The Best Under-the-Radar Rock of 2009, Part Two
After toiling in the trenches these many years as a folk-tinged journeyman singer-songwriter, Cleaves has finally painted his masterpiece, one that ought to make both his longtime fans and those who are still novices react with awe.
Richie Furay - Alive
The good reverend enthusiastically retraces his entire history with a stunning two-disc concert set, embarking from the Buffalo Springfield and then delving fully into his timeless efforts with Poco, the band that helped define the country rock crossover.
Gavin Sutherland - The Deal
Half the band of brothers that reaped such classics as Lifeboat and its flagship song "Arms of Mary" returns with a modest, limited edition comeback LP some three-plus decades removed and still sounding as assertive as ever.
The Voyces - Let Me Die In Southern California
Despite the psychedelic spelling of their name, it appears that the Voyces have already achieved the wish echoed in the title of this latest opus. Soft, cooing harmonies and dreamy melodies at least offer that illusion.
Tol-Puddle Martyrs - A Celebrated Man
Re-emerging from the Aussie underground, the Tol-Puddle Martyrs revisit the quaint yet engaging sounds they originally procured back in the '60s, a time when music was still open to discovery. The results are a thoroughly charming, unabashed attempt at engaging innocence with pure pop appeal.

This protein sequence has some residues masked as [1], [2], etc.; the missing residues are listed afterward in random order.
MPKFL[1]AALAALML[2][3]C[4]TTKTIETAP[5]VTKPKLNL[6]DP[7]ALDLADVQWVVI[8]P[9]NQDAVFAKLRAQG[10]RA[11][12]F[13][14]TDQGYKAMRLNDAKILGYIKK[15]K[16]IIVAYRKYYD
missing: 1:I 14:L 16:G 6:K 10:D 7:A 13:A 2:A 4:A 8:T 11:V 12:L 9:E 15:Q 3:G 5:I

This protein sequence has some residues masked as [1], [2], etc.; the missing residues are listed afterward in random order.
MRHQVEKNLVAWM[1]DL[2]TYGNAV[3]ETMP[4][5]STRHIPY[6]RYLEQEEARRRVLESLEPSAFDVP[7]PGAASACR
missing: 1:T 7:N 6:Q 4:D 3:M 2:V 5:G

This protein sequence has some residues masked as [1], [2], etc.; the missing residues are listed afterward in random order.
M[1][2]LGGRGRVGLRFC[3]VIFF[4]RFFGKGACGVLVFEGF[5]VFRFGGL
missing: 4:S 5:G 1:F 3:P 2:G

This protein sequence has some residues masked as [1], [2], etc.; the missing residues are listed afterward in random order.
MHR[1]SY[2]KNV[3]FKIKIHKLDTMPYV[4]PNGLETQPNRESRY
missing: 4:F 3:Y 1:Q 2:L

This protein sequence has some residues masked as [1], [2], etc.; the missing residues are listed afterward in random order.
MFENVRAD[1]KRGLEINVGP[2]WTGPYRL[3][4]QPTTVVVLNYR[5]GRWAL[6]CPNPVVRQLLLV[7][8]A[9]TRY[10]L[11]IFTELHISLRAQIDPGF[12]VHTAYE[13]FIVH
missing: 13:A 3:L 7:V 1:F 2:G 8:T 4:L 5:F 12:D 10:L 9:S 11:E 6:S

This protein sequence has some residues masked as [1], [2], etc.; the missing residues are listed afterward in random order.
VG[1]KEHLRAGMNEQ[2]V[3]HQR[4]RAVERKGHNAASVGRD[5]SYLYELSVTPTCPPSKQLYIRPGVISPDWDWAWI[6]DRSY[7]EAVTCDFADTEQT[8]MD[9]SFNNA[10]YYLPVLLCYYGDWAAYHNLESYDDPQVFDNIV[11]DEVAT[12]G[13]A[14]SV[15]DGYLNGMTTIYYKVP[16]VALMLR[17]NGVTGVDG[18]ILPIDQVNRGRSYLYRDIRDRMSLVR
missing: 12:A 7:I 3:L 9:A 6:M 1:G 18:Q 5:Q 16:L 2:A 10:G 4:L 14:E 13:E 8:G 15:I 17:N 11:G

Ben Kweller - Changing Horses
The pop rocker goes country in his attempt to recapture his personal roots, mining a stirring crossover effort that finds him strumming from the back porch and gazing at the heartland.
The Dimes - The King Can Drink the Harbo Dry
A late arrival but possibly the most profound pop discovery of 2009. Like their fellow residents of the Pacific Northwest, the Decemberists, the Dimes offer a delicate blend of precious, pristine melodies that radiate both intellect and appeal.
Aztec Two-Step - Time It Was: The Simon & Garfunkel Songbook Live
A venerable though sadly unappreciated Boston duo offer a tribute to their better-known brethren and in so doing, shine a spotlight on themselves even while diverting the gaze to the prototypical duo that inspired them initially.
Katy Lied - Echo Games
They may hail from the U.K., but this group that takes it name from Steely Dan's epoch album make a classic rock sound that could just as easily originated in America's west coastal realms. The signature song "Katy Lied" is reason enough to inspire confidence.
Peter Lacey - Behind the Scenes
Stephen J. Kalinich and Peter Lacey -- South Downs Ways
British journeyman Peter Lacey has never hid his affection for the Beach Boys, as conveyed through the immaculate chamber pop of his own making. This past year, Lacey expanded on his ambitions with two new albums -- the former a fine example of his charmingly whimsical designs, the latter a broad outreach towards pastoral reflection and rugged narratives.